The plight of millions of Muslims throughout Myanmar, not only those suffering the worst human-rights abuses in Rakhine State, may never have been greater than after the murder on Sunday of a prominent pro-democracy lawyer at Yangon International Airport.
On January 29, U Ko Ni, a respected 65-year-old legal adviser of the ruling National League for Democracy (NLD) party, was shot dead after returning from a fact-finding trip to Indonesia.
A long-time activist, former detainee and constitutional specialist, Ko Ni was instrumental in crafting Aung San Suu Kyi’s current position as state counsellor and de facto leader of Myanmar. He had also been a staunch advocate for overhauling Myanmar’s much-derided 2008 Constitution – setting himself against more conservative forces, especially the military.
As thousands attended his funeral in the North Okkalapa Township, observers pondered whether the contract-style killing by a lone gunman was inspired by his work with NLD or because of his Muslim identity.
Certainly, the killing could not have come at a worse time for Myanmar. The treatment of the Rohingya people in Rakhine State is drawing global condemnation. This unprecedented assassination could destroy what little intra-religious trust remains between the Buddhist majority and Muslim minority, increasingly one of Southeast Asia’s most intractable religious fault lines.
U Tin Win, a 71-year-old driver, still speaks with great pride about his home country, even though he has been a witness to Myanmar’s growing divisiveness for decades. He was born in Mandalay but has long been settled in Yangon with his wife, his eight children and 18 grandchildren. His Indian-Muslim father worked on the railways and his Burmese mother died when he was still an infant. Tin Win (his Muslim name is Mohamad Esa) grew up speaking only Burmese and was desperately unhappy when he was briefly enrolled in an English-language school.
He grew up fascinated with lorries – driving them became his livelihood after serving four years in the army as a radio-operator in Chin State. As he tells it, his grandmother showed up at his base driving a lorry to take him back home.
“Back then, joining up and leaving the army was much more straightforward,” he said with a smile.
He relished the freedom of being on the road, and criss-crossed the country for 35 years visiting every state in the union, save Kachin to the far north.
Adventures were not scarce: “After [Prime Minister] Ne Win took over in 1962, things became much more difficult for everyone. I remember this one time when I had to cross the border into Imphal [India] on foot. I had onions, potatoes and garlic which I exchanged for clothes and spices. Returning was a headache. There were lots of checkpoints and bribes to be paid. I vowed never to do it again.”
Leaning over a large map spread out before him, he pointed out the various towns and provinces he had driven through over the years, reciting their names one by one: Monywa, Sittwe, Dawei, Mawlmyine, Lashio and Taunggyi. Tin Win spoke with intense pride about his country: “There have been Muslims in Burma for centuries. We served the kings and we were accepted as citizens.”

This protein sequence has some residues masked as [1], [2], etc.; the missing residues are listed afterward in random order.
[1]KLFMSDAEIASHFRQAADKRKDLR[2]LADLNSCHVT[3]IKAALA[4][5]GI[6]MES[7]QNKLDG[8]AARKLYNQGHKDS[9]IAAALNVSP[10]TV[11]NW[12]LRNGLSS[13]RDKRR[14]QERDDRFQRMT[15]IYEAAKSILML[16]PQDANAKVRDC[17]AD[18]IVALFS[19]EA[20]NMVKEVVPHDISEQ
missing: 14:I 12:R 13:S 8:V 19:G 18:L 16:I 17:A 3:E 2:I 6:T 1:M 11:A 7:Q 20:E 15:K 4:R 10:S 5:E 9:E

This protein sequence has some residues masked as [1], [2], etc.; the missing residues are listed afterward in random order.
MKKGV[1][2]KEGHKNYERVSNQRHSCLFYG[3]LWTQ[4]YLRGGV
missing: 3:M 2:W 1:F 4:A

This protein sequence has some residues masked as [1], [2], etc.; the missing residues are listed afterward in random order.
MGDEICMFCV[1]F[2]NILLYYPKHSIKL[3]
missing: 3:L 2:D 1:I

But there is also a deep sadness about him as the realities of present-day Myanmar come screeching back into plain sight.
“I feel so sorry for the Rohingya ... but there are some differences between us. While many speak Burmese, others can’t. Some have also definitely come from Bangladesh.”
Even the size of the Muslim Burmese community is hotly disputed. Government sources state that they make up no more than four per cent of the population, while independent non-governmental organisations have claimed this figure is closer to 12 per cent.
Discrimination is now institutionalised, and Muslims have found dealing with the government much more difficult. Tin Win, for instance, has run into difficulties securing identity cards for his many grandchildren. Without a card, it’s almost impossible to open a bank account, secure travel documents or buy property. Yet his opinion of “The Lady” – Suu Kyi – remains undaunted. “I am a supporter,” he said.
This may surprise her many detractors around the globe. But perhaps it is understandable given the community’s vulnerability, not to mention the fundamental weaknesses of the NLD government in its dealings with the military.
For Tin Win, the possibility that his beloved country may turn on him and indeed his family is too horrible and depressing to comprehend. For his sake and the country’s, Myanmar’s dangerous descent into sectarianism must be arrested.
The death of Ko Ni, something Tin Win insisted was political and not religiously motivated, is a tragedy. However, it is important that the broader lessons from Indonesia – the need for political reform, cultural diversity, civilian control over the military and decentralisation – are not lost on Myanmar’s leaders.
At the same time, it’s imperative that the Association of Southeast Asian Nations acknowledges the scale of the challenges facing Myanmar with its fledgling democracy and impoverished people. While the bloodshed in Rakhine must be curbed, efforts must also be made to protect the millions of Muslims living across Myanmar. They could well become hostages to the Rohingya issue if cooler heads do not prevail.